A reaction between two white solids occurs when lead nitrate and potassium iodide are shaken forcefully producing a mixture of yellow and white solid products. The reaction occurs almost instantaneously when aqueous solutions of these compounds are mixed, precipitating yellow lead iodide.
Pb(NO3)2 + 2KI → PbI2 + 2KNO3
When magnesium is ignited, it is readily oxidized by oxygen in the air producing an incredibly bright light and intense heat.
2Mg (s) + O2 (g) → 2MgO (s)
This demonstration makes a white precipitate by mixing equal amounts of silver nitrate and potassium chloride.
AgNO3 (aq) + KCl (aq) → KNO3 (aq) + AgCl (s)
The reaction of sodium thiosulfate and hydrochloric acid produces colloidal sulfur which clouds the solution. As the sulfur concentration increases, shorter wavelengths are scattered and longer ones pass through, this causes an increase of reddish color to appear on the overhead.
Na2S2O3 + HCl → 2NaCl + SO2 + S + H2O
Potassium chlorate is such a strong oxidizer that when a gummy bear, which is mostly sugar, is placed into it, the sugar is oxidized violently producing noise and a flame. This demo can be used to discuss strong oxidizers as well as how much energy is in sugar.
This demo makes use of the catalytic decomposition of hydrogen peroxide to produce a column of steam out of a flask, that looks like a genie coming out of a bottle.
2H2O2 → 2H2O + O2, KI is a catalyst
Hydrogen peroxide is decomposed quickly in liquid soap with the help of a catalyst to create a large volume of foam that grows out of a graduated cylinder. The soap bubbles contain oxygen.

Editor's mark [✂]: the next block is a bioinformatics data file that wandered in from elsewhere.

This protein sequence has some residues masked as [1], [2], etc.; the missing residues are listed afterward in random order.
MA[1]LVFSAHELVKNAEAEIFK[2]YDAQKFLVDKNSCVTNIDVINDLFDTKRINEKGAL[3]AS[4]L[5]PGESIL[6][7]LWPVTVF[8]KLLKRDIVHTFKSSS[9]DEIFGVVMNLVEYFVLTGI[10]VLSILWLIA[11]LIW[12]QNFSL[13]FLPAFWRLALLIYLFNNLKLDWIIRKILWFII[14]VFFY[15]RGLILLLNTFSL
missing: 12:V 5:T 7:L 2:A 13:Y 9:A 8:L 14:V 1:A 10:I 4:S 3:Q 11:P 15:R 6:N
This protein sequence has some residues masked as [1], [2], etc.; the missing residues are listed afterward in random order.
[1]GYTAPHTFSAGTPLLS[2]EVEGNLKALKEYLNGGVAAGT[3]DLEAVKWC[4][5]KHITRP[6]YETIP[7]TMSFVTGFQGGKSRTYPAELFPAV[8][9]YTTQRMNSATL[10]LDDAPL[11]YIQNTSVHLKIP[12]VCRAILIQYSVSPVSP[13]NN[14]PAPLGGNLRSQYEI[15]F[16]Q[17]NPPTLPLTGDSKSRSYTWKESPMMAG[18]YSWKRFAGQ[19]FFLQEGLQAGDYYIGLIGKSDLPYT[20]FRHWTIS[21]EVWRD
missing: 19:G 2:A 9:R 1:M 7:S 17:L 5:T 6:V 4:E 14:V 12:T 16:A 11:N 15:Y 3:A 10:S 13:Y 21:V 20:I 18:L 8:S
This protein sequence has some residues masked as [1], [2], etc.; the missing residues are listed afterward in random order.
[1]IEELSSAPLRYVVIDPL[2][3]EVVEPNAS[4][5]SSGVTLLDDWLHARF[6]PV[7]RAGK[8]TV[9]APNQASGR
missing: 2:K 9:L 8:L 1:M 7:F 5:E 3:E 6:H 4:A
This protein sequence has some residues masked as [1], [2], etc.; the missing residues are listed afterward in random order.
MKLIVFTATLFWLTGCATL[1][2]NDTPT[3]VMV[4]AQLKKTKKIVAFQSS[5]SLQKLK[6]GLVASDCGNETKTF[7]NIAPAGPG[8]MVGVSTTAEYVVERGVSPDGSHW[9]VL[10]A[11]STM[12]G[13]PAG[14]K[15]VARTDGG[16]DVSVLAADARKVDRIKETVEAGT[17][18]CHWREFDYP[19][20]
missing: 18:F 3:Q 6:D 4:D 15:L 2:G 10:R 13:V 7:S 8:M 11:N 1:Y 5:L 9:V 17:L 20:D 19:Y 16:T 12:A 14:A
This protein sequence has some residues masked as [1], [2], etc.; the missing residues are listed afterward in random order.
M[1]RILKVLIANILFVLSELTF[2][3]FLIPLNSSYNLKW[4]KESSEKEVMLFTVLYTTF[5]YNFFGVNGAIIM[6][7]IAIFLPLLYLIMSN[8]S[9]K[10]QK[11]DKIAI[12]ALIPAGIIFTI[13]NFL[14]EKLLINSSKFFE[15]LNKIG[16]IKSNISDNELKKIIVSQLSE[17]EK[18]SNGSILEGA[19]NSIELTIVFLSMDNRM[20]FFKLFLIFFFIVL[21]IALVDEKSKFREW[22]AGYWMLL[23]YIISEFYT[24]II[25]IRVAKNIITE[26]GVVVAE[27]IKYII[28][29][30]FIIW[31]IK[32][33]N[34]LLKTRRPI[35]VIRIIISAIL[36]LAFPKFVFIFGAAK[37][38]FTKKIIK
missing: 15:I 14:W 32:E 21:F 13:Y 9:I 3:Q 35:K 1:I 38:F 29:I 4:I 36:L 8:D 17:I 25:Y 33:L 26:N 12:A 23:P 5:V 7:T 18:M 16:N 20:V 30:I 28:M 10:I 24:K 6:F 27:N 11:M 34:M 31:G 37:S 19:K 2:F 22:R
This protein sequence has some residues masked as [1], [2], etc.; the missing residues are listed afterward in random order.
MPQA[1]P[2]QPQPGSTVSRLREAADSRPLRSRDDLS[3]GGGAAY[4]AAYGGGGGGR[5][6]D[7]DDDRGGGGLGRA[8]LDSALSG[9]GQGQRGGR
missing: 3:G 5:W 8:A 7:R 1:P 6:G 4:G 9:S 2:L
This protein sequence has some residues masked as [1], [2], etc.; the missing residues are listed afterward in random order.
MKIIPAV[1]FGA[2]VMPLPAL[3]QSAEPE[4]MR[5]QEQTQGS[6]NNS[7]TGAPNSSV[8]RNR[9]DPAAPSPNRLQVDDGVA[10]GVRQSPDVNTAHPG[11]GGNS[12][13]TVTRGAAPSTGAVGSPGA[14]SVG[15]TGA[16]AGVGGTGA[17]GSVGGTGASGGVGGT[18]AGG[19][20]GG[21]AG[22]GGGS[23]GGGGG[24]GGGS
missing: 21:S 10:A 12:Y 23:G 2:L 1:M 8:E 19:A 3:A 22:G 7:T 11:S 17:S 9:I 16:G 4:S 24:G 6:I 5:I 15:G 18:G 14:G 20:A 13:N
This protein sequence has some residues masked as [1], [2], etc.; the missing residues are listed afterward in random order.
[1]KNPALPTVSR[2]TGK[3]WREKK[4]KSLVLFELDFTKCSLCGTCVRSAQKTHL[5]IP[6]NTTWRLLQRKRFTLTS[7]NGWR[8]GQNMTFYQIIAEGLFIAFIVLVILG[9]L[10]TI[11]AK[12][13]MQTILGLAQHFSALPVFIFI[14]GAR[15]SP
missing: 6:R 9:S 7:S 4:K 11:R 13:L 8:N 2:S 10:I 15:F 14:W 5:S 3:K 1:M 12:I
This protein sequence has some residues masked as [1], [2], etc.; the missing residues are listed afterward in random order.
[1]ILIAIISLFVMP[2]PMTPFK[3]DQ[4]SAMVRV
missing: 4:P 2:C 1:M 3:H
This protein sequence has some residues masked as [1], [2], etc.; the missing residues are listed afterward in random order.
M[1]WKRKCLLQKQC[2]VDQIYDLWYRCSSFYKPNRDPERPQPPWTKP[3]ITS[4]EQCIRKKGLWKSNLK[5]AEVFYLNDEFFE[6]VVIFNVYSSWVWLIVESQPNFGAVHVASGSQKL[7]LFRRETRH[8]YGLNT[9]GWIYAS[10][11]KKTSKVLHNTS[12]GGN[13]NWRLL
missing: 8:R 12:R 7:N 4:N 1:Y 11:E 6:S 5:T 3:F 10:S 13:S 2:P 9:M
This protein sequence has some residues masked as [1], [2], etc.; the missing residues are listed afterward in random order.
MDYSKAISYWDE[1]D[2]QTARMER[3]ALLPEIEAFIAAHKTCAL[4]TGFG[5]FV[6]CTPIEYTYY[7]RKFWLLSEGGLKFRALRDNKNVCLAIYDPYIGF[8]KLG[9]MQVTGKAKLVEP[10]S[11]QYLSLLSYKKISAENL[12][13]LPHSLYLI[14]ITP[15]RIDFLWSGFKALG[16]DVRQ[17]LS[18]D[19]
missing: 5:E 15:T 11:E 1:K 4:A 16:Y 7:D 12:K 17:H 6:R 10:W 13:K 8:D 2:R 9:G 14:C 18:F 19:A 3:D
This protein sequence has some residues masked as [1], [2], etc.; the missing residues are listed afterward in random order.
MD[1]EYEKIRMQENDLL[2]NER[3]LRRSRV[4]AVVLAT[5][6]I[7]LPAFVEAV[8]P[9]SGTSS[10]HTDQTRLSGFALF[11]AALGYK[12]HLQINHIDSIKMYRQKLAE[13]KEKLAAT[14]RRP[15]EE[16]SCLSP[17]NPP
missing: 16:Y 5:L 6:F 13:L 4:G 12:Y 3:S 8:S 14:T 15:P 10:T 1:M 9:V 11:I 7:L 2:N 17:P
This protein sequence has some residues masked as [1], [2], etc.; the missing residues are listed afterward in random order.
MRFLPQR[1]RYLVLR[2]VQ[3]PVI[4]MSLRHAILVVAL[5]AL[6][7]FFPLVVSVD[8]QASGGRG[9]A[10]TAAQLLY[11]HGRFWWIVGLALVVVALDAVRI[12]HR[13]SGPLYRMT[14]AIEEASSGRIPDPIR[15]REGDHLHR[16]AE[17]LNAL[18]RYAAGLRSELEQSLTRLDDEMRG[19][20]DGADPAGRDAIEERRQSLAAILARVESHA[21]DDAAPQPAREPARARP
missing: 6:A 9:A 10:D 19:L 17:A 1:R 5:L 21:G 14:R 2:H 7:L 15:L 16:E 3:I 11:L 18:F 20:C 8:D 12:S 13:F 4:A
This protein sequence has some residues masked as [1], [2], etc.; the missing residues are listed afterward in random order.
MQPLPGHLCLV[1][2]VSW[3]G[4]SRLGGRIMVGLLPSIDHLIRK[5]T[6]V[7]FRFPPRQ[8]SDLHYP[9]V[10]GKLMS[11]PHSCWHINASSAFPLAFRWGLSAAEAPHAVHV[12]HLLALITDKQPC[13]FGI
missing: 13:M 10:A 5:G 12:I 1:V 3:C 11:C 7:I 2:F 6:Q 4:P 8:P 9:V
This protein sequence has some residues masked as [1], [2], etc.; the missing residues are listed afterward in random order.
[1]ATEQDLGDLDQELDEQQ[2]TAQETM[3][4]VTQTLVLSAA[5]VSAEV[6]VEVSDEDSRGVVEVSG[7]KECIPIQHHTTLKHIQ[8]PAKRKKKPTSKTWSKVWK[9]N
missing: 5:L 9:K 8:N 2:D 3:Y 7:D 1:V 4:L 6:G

2H2O2 → 2H2O + O2, KI is a catalyst
When electricity is passed through a pickle, it is conducted through Na+ and the Cl- ions that are present in the pickle. The electricity excites the electrons to a higher energy state, and when the fall back to ground state they emit a yellow/orange light.
Universal indicator goes from red (pH 4) to violet (pH10) as the pH of a substance changes. Adding NaOH to water starts the solution off at pH 8-9 (blue). When dry ice is added to water it forms carbonic acid, and lowers the pH, which is the reason for the color changes. The “fog” that we see is condensed water vapor though, not carbon dioxide gas.
This demo uses acid base chemistry and an indicator to make an ink that will appear or disappear depending on the solution added to it. Phenolphthalein, which is clear, reacts with a base, and then turns pink.
This demo decomposes ammonium dichromate using a fuse soaked in ethanol. The reaction is a violent one, that resembles a volcano. Ammonium dichromate is an orange solid, while chromium (III) oxide is a dark green solid.
(NH4)2Cr2O7(s) → Cr2O3(s) + N2(g) + 4H2O(g)
When different ionic compounds are heated, electrons around the metal atom become excited and jump energy levels. When the electrons fall back to ground state they release light and heat energy. The amount of energy released determined the wavelength and color of the light released, resulting in different colored flames.
Under basic conditions glucose is oxidized while methylene blue is reduced, changing from blue to colorless. The reduction reaction can be reversed by shaking the flask which forces oxygen into solution, which oxidizes the methylene blue, thus turning it back to blue. If the flask is let sit, the oxygen will come out of solution making the solution colorless and ready to shake again.
When sugar is reacted with concentrated sulfuric acid it creates a black foam made of elemental carbon. The water that is produced in the reaction is gaseous and causes the foam to rise.
H2SO4 + C12H22O11 → 12C + 11H2O + a mixture of acid and water